Hearing loss can strike anyone at any age.  If you think of the average hearing aid user, who do you imagine?  A middle-aged or elderly person?  The average hearing aid user could soon be much younger than you think.

Millennials are putting their hearing at unprecedented risk.  Young people have enjoyed listening to music for decades, but the way they've done it has changed completely.  No longer are most people listening to it on a stereo at a party or with traditional earphones.  You only have to look around you on the bus, on the street or at the gym to see how many people use earbuds to listen to music from their smartphone.  Using earbuds rather than traditional earphones can create much louder sounds in a range which can easily damage hearing in a short space of time.  While their parents needed to go to a concert or stand next to a jet to be exposed to 90-decibel sounds that can damage their hearing, millennials can have the same exposure for hours each day just by turning up the beats on their smartphone.  New stereo and loudspeaker technology have increased the levels of sounds in venues like clubs or at sports games too.

The World Health Organisation warned in 2015 that over 1 billion teenagers and young adults worldwide were putting their hearing at risk by unsafe exposure to loud noises, mostly due to their increased use of personal listening devices such as smartphones. Exposure to such sounds over time can cause temporary or permanent hearing loss.  A 2010 study found that levels of hearing loss in teenagers had already increased by a third from 1988 to 2006.  Considering how much more common smartphones and MP3 players have become in the past decade, it's frightening to imagine how much more common hearing loss could become.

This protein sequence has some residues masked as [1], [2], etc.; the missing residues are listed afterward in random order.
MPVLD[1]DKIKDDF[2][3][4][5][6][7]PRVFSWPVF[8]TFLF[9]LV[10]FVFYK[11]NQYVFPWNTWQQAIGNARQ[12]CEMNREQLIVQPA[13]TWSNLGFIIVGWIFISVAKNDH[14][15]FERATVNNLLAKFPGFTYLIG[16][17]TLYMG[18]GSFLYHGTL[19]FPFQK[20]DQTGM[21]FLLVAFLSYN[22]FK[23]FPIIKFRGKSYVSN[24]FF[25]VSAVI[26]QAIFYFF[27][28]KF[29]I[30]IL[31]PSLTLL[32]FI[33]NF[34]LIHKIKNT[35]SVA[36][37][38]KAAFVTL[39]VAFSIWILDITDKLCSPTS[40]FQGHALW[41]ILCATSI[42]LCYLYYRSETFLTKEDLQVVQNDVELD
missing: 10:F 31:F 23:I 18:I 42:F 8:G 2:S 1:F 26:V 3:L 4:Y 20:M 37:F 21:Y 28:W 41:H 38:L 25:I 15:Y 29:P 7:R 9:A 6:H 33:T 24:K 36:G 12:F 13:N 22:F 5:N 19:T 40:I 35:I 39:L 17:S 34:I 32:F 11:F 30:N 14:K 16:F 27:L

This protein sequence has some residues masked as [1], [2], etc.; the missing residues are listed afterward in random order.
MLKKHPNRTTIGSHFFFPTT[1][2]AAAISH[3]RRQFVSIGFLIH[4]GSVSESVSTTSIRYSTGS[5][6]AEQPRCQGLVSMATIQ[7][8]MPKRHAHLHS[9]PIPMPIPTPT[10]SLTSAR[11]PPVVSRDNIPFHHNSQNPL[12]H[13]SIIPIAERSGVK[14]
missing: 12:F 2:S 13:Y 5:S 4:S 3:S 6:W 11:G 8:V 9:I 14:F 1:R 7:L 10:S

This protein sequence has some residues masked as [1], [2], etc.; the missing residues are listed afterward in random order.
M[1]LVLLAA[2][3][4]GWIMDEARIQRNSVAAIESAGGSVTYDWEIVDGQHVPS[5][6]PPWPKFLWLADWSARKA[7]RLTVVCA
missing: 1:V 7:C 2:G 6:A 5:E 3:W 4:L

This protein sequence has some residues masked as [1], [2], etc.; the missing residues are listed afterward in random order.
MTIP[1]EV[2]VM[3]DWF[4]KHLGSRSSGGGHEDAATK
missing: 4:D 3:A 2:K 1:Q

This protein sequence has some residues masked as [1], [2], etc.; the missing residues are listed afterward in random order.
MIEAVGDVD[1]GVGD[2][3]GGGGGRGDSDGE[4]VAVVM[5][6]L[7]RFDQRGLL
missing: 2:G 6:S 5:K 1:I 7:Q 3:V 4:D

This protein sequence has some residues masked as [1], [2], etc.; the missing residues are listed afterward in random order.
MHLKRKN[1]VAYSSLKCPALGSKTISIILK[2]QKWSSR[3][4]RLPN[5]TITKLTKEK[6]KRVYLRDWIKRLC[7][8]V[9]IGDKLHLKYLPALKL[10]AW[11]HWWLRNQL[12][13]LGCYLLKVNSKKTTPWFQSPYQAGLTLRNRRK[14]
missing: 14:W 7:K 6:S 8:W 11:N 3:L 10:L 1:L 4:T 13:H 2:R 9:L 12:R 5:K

There are ways to limit the damage caused by everyday life in this digital world.  Careful selection of headphones that will keep music at a safe level is one of the best ways. Many devices come with safety guards for the level of noise they'll produce; unfortunately, many of these can be overridden.  You can find apps for your smartphone which will provide an extra safeguard to reduce the risk of your music damaging your hearing.  Awareness of the risks is possibly the best tool we have.  The more young people are aware of the risks and the need to consider their hearing in risky situations, the better they'll be able to take steps to keep themselves (and their hearing) safe.

If you've already begun losing your hearing and think you could benefit from hearing aids, talk with your doctor.